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US Air Force terminates Minuteman III ICBM test flight after ‘anomaly’

The U.S. Air Force terminated a test of an unarmed Minuteman intercontinental ballistic missile after it developed an “anomaly” in flight, officials said.

The flight of the Minuteman III ICBM, which launched from Vandenberg Air Force Base in California, was safely terminated over the Pacific Ocean at 4:42 am on Tuesday, July 31.

Officials are forming a “launch analysis group” to determine what caused the anomaly.

“An anomaly is any unexpected event during the test. Since anomalies may arise from many factors relating to the operational platform itself, or the test equipment, careful analysis is needed to identify the cause,” Air Force Global Strike Command said in a statement.

Minuteman ICBMs are regularly tested with launches from Vandenberg that send unarmed re-entry vehicles to a target area in the middle of the Pacific to check the readiness, effectiveness and accuracy of the weapons system.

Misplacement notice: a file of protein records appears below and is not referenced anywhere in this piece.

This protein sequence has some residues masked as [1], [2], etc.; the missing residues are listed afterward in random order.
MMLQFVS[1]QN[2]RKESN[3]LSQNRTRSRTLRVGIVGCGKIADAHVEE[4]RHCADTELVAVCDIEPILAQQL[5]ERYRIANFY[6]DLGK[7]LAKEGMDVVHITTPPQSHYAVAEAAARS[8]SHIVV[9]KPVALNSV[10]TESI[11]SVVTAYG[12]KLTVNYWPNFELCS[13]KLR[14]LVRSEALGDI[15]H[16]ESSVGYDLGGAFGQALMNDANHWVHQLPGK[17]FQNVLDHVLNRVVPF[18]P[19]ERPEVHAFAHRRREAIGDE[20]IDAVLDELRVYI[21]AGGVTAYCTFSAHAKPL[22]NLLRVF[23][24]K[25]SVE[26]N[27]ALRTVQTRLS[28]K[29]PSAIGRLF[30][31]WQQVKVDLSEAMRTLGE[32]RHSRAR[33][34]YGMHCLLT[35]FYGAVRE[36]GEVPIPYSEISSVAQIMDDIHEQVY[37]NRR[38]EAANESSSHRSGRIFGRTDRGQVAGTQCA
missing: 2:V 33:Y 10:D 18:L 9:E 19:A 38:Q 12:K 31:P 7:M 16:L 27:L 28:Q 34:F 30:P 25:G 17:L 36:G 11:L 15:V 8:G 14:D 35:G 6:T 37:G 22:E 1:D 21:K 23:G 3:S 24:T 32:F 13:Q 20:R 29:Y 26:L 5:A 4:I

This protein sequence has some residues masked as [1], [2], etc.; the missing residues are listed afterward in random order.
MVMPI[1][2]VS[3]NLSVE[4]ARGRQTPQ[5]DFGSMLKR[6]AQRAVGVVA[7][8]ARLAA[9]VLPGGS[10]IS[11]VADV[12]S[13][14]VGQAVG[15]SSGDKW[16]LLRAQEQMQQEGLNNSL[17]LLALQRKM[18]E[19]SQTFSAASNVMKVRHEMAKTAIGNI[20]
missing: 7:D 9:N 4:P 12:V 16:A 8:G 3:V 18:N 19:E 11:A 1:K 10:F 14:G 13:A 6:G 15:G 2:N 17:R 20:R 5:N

Minuteman III ICBM operational test
An unarmed Minuteman III intercontinental ballistic missile launches during an operational test at 1:23 a.m. on Monday, May 14, 2018, at Vandenberg Air Force Base, California. Image: US Air Force/Airman Aubree Milks

The most recent operational test launches of an unarmed Minuteman III intercontinental ballistic missile was on May 14.

Minuteman was also tested on April 25, after a February launch was postponed. Another test was carried out last August.

Decades after the Cold War, the United States still fields Minuteman III ICBMs, dotted in silos across rural America, its only land-based ICBM in service.

Minuteman III was introduced in 1970. It was designed to carry three smaller warheads instead of one large one, and was the first multiple independently targetable reentry vehicle (MIRV) to be deployed.

The current U.S. Minuteman III inventory consists of fewer than 400.

The U.S. Air Force plans to keep the Minuteman in service until at least 2030, eventually switching it for a new missile known currently known as the Ground Based Strategic Deterrent.

In its February nuclear posture review, the Trump administration called for the overhaul of the US nuclear arsenal and the development of new low-yield atomic bombs, in response to Russia’s actions in the past several years.


With reporting from AFP

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